Kids Going Outside at Summer CampThere’s a fun article in the March 28th issue of the New Yorker Magazine that lists the “features” of “going outside.” It’s by Ellis Weiner and is entitled “Just in Time for Spring” (here’s a summary) In the tradition of a radio commercial for a new product, the article suggests that “going outside” is an “astounding multipurpose activity platform that will revolutionize the way you spend your time.” Of course the humor here is that going outside is not new at all; though, it has been too often forgotten as we spend more of our day interacting with electronic media and filtering our experience through technology.

So what does going outside promise? Here are a few highlights.

1. real-time experience through a seamless mind-body interface.
2. authentic 3-D, real-motion visuals.
3. true surround sound.
4. complete interactivity with inanimate objects, animals and Nature.
5. the opportunity to experience actual weather.

Rockbrook is the kind of outdoor camp where all of this is so easily true. Kids love being outside at camp. They love all the chances to actually do things, to use all their senses, and to experience the wonders of Nature. Of course, we’ve mentioned before just how good this is for kids as well.  If you think about it, it’s good for all of us!

Kids Grow Better Outside

Kids Grow Better Outside

Spotted this bumper sticker the other day in Asheville, NC. Isn’t it awesome!? It’s put out by the Buncombe county partnership of the Smart Start Program, an “early childhood initiative designed to ensure that young children enter school healthy and ready to succeed.” The sticker shows that, like we have claimed many times before, playing outside is really good for kids.  Here are some of the benefits Buncombe County recognizes.

  • Kids are better able to play with other kids and work problems out with them.
  • Kids benefit from physical activity by experiencing healthier weights.
  • Kids have fewer problems with hyperactivity and are better able to pay attention.
  • Kids experience less stress than other kids their age.
  • Kids score higher on standardized tests.

It’s not too hard to see how “children will be smarter, better able to get along with others, healthier and happier when they have regular opportunities for free and unstructured play in the out of doors?”  And it’s a simple step to realize how important summer vacation from school, and summer camps like Rockbrook, are for kids.  All children really benefit from time outside, away from school, and certainly at camp.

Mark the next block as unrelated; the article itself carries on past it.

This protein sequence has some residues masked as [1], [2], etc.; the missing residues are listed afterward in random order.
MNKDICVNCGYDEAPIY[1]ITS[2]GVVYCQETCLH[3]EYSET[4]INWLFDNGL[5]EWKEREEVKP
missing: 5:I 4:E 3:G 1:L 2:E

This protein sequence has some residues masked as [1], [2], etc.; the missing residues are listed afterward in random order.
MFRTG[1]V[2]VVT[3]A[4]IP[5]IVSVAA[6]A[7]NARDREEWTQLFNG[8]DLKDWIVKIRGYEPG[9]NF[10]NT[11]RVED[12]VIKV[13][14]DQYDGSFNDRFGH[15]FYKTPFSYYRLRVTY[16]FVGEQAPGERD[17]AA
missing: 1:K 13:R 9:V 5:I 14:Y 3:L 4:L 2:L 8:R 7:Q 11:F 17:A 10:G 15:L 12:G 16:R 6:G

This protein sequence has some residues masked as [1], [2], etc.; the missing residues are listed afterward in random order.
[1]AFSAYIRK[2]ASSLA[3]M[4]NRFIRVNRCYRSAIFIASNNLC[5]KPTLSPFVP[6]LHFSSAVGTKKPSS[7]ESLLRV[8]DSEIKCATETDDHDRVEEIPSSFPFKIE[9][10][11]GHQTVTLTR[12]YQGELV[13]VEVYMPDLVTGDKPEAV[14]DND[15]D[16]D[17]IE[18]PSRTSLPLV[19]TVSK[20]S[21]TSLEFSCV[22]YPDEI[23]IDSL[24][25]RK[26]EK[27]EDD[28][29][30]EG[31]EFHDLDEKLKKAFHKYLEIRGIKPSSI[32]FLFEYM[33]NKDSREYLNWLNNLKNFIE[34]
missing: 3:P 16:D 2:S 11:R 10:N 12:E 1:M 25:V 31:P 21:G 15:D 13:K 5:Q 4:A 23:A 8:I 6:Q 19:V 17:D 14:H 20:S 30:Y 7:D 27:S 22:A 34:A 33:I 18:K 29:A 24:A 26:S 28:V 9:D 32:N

Are your kids getting outside?

Play Outside this Summer!

One of the tag lines we often use to evoke Rockbrook is “Play outside this summer.” You can see it all over our website, on a lot of our printed materials, and even on a t-shirt or two. We really like how it’s a great summary of what camp involves— spending a lot of time outside and a lot of time playing.

Girl Friends OutdoorsIt’s particularly neat to realize that by fostering both outdoor experience and group play, camp makes both of these better. Compared to being inside, it’s just more fun to play outside, and being outside encourages imagination and physical activity, two powerful stimulants to play. Outside you get to run around, be free of all those indoor limitations (having to avoid noise, messiness, walls), and become whoever the game requires. Outdoor play is also usually a group activity. It certainly is at camp. You and your friends make it happen. You build important relationships when playing together. These are real human connections that tend to run much deeper than those found in-doors or in school. Perhaps this begins to explain why girls say their camp friends are their absolute best friends; they are friends formed while playing outside. The things that make outdoor play better are the forces that make camp friends so strong.

What do you think?